Prohibiting from Seeking Redress for Property Interest Statutory Violations Before Sufficient Procedural Process
Is Prohibiting from Seeking Redress for Property Interest Statutory Violations Before Sufficient Procedural Process a Deprivation of Constitutionally Protected Rights ?
In Logan v. Zimmerman Brush, Co., 455 U.S. 422, 71 L. Ed. 2d 265, 102 S. Ct. 1148 (1982), the employee filed a timely charge, but the Commission scheduled the fact-finding conference for a date five days after the 120-day period.
Logan's former employer then moved to dismiss the claim as time-barred.
That motion was denied, but the employer sought a writ of prohibition to prevent the Commission from holding a hearing and ultimately granting Logan relief.
The Illinois Supreme Court granted the writ, finding that the 120-day convening requirement was a jurisdictional prerequisite.
The United States Supreme Court found that Logan's claim was a constitutionally protected property interest and that Logan was entitled to have his complaint processed.
He could not be prevented from doing so by the agency's mishandling of his claim.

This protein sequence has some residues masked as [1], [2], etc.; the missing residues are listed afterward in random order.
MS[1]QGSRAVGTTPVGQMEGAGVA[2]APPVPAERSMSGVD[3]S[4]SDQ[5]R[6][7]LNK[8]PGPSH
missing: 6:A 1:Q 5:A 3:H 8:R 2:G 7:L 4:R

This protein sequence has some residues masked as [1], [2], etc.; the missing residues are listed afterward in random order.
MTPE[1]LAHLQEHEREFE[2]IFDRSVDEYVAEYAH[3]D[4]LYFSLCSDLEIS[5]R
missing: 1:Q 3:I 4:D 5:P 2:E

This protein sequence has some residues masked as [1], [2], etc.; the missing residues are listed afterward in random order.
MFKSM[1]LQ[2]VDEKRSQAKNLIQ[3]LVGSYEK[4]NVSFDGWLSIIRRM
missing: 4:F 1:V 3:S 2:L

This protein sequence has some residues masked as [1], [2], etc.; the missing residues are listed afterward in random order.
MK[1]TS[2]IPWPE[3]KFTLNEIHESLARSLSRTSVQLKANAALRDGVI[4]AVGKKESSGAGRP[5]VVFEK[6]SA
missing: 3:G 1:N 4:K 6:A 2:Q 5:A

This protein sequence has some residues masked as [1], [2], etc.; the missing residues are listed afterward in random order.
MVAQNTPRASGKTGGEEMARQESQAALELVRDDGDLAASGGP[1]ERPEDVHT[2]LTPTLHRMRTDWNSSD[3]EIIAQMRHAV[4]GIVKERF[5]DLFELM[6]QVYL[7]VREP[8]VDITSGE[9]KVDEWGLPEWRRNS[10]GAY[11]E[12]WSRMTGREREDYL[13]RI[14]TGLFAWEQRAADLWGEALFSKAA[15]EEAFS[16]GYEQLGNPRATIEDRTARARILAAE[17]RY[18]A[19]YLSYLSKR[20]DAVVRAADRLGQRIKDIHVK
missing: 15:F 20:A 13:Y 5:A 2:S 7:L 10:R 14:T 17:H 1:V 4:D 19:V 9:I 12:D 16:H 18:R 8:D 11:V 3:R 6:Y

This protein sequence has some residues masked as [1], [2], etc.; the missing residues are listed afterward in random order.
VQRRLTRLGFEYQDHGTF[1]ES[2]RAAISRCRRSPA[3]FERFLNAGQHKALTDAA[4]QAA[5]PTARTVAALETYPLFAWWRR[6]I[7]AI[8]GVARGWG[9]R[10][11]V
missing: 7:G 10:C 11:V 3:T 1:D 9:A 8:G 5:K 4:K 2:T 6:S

In Logan, the Court noted, "The hallmark of property. . . is an individual entitlement grounded in state law, which cannot be removed except 'for cause.' " Id. at 430.
Public employment is a constitutionally protected property interest. See Gilbert v. Homar, 520 U.S. 924, 138 L. Ed. 2d 120, 117 S. Ct. 1807 (1997); Board of Regents v. Roth, 408 U.S. 564, 569-70, 33 L. Ed. 2d 548, 92 S. Ct. 2701 (1972). the Florida Civil Rights Act, sections 760.01-760.11 (1995), was created to protect that property interest.
It follows that violations of the Act are themselves deprivations of a property interest.
The Act demonstrates the Legislature's intent that one claiming a deprivation under its terms would have the Commission make a preliminary reasonable cause determination, notify the claimant of its findings, and inform the claimant of the possible next steps that can be taken. See 760.11(3)- (4).
Prohibiting claimants from seeking redress for statutory violations of this interest prior to allowing them sufficient procedural due process--both notice and the opportunity to be heard--constitutes a deprivation of constitutionally protected rights.